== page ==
Frankenstein

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By: Mary Shelley

A classic tale of creation, life, death, and morality – just because you can do it, should you? This should be required reading for all scientists, especially ones that deal closely with highly sensitive subjects, such as cloning, stem cells, and research.

I remember being intimidated by this book when I was much younger (in my early teens). But the theme and fact that this was written by a woman so scientifically, so distinctly, makes me keep coming back. I have read this book a number of times since then, and every time I find something new and intriguing, wanting to make me come back and read it again.

For example – who of you has seen the last scene of Blade Runner, the cult classic film based on Dick’s Do Androids Dream of Electric Sheep? The soliloquy by Frankenstein’s creation and Roy are so similar, even though they are spoken with different words, and to different individuals, the words are meant in both cases to be for their pursuer – Frankenstein and Deckard, respectively. (If the link above is broken, copy and paste this – https://www.youtube.com/watch?v=4kPocPwXzdM – I do not have any connection to this account, it was simply the first one that showed what I wanted.)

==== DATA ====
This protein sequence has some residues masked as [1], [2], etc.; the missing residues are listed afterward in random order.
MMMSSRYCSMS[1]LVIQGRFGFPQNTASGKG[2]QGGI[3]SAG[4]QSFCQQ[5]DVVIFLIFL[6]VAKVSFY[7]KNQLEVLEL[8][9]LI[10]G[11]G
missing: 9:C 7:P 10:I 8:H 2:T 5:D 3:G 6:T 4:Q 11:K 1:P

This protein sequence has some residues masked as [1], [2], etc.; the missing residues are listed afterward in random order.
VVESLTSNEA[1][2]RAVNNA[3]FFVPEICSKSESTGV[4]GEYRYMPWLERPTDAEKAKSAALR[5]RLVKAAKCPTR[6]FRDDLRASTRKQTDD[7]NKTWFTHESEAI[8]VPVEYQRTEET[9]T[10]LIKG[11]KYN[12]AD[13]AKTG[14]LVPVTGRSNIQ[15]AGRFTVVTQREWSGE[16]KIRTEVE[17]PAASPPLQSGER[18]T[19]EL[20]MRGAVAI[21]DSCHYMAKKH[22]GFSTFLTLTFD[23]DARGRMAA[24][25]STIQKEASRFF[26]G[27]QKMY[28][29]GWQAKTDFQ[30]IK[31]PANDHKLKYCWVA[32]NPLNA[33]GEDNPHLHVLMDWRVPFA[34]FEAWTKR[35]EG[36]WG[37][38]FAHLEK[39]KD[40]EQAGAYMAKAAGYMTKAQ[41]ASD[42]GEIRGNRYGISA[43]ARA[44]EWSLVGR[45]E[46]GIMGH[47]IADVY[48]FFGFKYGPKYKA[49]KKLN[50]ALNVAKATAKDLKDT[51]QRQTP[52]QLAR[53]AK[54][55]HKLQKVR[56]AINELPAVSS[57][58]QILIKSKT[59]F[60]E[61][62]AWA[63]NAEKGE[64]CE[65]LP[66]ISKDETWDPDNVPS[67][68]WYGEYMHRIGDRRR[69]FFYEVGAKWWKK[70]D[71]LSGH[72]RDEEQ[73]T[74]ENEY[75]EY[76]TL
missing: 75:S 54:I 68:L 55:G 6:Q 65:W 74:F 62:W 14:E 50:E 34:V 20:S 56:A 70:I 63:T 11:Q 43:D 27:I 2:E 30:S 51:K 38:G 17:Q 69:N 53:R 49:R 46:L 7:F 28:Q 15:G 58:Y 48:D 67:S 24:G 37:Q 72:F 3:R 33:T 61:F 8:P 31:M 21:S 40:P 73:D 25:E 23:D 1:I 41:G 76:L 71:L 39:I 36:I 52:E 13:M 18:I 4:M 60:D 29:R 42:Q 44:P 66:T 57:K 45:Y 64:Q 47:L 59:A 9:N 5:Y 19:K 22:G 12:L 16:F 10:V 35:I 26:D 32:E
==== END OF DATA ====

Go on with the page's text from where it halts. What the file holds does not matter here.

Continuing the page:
Mary Shelley gets into her characters’ heads. She knows why they act the way they do, and she gives us only glimpses of their motives. As natural human beings, Victor and the creation make some well-thought-out decisions, and some rash and irresponsible decisions. It is what makes them human, and this tale so chilling – it could have happened. Being unreasonable comes with the territory, and these two occupy a very large territory.

As mentioned, I have read this book a number of times before, and have written essays (some popular, some very much criticized due to their content, rather than technical content) on this book. If I remember, I will link those essays here, so that you can read them as well.

So, while I think Mary Shelley wrote run-on sentences and was a bit too wordy at times, she wrote a masterpiece that has continued to inspire creation, and does not beg explanations, but gives them instead.

 

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